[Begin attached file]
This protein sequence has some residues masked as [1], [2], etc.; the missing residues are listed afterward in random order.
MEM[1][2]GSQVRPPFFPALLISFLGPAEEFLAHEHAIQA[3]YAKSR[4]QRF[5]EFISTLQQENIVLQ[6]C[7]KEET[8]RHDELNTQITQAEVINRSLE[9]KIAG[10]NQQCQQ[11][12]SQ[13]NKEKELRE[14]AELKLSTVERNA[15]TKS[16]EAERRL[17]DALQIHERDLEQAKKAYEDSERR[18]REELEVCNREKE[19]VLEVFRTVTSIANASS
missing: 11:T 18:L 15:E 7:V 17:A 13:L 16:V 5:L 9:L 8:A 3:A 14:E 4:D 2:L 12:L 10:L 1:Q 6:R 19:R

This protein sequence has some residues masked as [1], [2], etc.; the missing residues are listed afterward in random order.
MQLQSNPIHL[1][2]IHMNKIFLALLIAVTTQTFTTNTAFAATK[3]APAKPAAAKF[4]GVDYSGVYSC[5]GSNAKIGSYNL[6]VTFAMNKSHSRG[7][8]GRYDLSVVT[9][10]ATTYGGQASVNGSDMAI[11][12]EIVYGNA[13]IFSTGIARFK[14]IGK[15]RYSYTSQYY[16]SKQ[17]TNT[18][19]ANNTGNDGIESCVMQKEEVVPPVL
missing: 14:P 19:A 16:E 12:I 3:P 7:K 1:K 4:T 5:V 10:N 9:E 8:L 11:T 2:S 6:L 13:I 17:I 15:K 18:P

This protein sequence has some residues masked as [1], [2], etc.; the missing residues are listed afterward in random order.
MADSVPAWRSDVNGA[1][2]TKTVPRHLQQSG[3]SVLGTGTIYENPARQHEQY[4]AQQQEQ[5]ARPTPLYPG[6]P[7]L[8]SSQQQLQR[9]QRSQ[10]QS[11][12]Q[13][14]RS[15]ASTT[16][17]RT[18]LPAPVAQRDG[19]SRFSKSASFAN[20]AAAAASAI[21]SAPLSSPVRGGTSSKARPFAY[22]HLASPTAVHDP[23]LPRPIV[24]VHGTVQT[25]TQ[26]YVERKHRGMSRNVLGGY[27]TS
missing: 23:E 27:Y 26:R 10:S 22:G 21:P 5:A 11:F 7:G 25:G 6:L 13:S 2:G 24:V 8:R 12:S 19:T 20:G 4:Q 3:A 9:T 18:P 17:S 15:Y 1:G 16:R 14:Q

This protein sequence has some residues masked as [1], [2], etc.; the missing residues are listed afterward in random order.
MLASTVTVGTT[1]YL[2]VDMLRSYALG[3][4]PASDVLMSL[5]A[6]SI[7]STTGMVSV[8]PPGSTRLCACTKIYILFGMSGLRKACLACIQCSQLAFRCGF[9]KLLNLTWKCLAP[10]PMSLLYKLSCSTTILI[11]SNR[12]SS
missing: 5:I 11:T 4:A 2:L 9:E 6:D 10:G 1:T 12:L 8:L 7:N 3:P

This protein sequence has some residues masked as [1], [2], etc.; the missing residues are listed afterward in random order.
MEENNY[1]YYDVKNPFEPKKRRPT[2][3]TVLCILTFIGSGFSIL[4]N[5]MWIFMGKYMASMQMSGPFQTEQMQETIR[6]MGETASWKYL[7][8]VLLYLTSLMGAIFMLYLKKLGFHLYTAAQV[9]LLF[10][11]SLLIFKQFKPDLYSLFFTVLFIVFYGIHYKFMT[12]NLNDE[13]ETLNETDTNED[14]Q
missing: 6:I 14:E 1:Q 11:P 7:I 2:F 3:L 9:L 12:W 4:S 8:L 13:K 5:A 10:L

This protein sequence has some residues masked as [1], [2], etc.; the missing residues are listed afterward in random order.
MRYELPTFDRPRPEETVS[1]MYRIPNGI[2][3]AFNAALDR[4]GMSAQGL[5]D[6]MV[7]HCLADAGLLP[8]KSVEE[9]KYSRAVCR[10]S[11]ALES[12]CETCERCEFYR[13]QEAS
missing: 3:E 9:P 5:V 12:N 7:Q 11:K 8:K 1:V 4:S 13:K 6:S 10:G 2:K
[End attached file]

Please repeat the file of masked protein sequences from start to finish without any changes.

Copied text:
This protein sequence has some residues masked as [1], [2], etc.; the missing residues are listed afterward in random order.
MEM[1][2]GSQVRPPFFPALLISFLGPAEEFLAHEHAIQA[3]YAKSR[4]QRF[5]EFISTLQQENIVLQ[6]C[7]KEET[8]RHDELNTQITQAEVINRSLE[9]KIAG[10]NQQCQQ[11][12]SQ[13]NKEKELRE[14]AELKLSTVERNA[15]TKS[16]EAERRL[17]DALQIHERDLEQAKKAYEDSERR[18]REELEVCNREKE[19]VLEVFRTVTSIANASS
missing: 11:T 18:L 15:E 7:V 17:A 13:L 16:V 5:L 9:L 8:A 3:A 14:E 4:D 2:L 12:L 10:L 1:Q 6:R 19:R

This protein sequence has some residues masked as [1], [2], etc.; the missing residues are listed afterward in random order.
MQLQSNPIHL[1][2]IHMNKIFLALLIAVTTQTFTTNTAFAATK[3]APAKPAAAKF[4]GVDYSGVYSC[5]GSNAKIGSYNL[6]VTFAMNKSHSRG[7][8]GRYDLSVVT[9][10]ATTYGGQASVNGSDMAI[11][12]EIVYGNA[13]IFSTGIARFK[14]IGK[15]RYSYTSQYY[16]SKQ[17]TNT[18][19]ANNTGNDGIESCVMQKEEVVPPVL
missing: 14:P 19:A 16:E 12:I 3:P 7:K 1:K 4:T 5:V 10:N 9:E 8:L 11:T 2:S 6:L 13:I 17:I 15:K 18:P

This protein sequence has some residues masked as [1], [2], etc.; the missing residues are listed afterward in random order.
MADSVPAWRSDVNGA[1][2]TKTVPRHLQQSG[3]SVLGTGTIYENPARQHEQY[4]AQQQEQ[5]ARPTPLYPG[6]P[7]L[8]SSQQQLQR[9]QRSQ[10]QS[11][12]Q[13][14]RS[15]ASTT[16][17]RT[18]LPAPVAQRDG[19]SRFSKSASFAN[20]AAAAASAI[21]SAPLSSPVRGGTSSKARPFAY[22]HLASPTAVHDP[23]LPRPIV[24]VHGTVQT[25]TQ[26]YVERKHRGMSRNVLGGY[27]TS
missing: 23:E 27:Y 26:R 10:S 22:G 21:P 5:A 11:F 7:G 25:G 6:L 13:S 2:G 24:V 8:R 12:S 19:T 20:G 4:Q 3:A 9:T 18:P 17:S 15:Y 1:G 16:R 14:Q

This protein sequence has some residues masked as [1], [2], etc.; the missing residues are listed afterward in random order.
MLASTVTVGTT[1]YL[2]VDMLRSYALG[3][4]PASDVLMSL[5]A[6]SI[7]STTGMVSV[8]PPGSTRLCACTKIYILFGMSGLRKACLACIQCSQLAFRCGF[9]KLLNLTWKCLAP[10]PMSLLYKLSCSTTILI[11]SNR[12]SS
missing: 5:I 11:T 4:A 2:L 9:E 6:D 10:G 1:T 12:L 8:L 7:N 3:P

This protein sequence has some residues masked as [1], [2], etc.; the missing residues are listed afterward in random order.
MEENNY[1]YYDVKNPFEPKKRRPT[2][3]TVLCILTFIGSGFSIL[4]N[5]MWIFMGKYMASMQMSGPFQTEQMQETIR[6]MGETASWKYL[7][8]VLLYLTSLMGAIFMLYLKKLGFHLYTAAQV[9]LLF[10][11]SLLIFKQFKPDLYSLFFTVLFIVFYGIHYKFMT[12]NLNDE[13]ETLNETDTNED[14]Q
missing: 6:I 14:E 1:Q 11:P 7:I 2:F 3:L 9:L 12:W 4:S 8:L 13:K 5:A 10:L

This protein sequence has some residues masked as [1], [2], etc.; the missing residues are listed afterward in random order.
MRYELPTFDRPRPEETVS[1]MYRIPNGI[2][3]AFNAALDR[4]GMSAQGL[5]D[6]MV[7]HCLADAGLLP[8]KSVEE[9]KYSRAVCR[10]S[11]ALES[12]CETCERCEFYR[13]QEAS
missing: 3:E 9:P 5:V 12:N 7:Q 11:K 8:K 1:V 4:S 13:K 6:S 10:G 2:K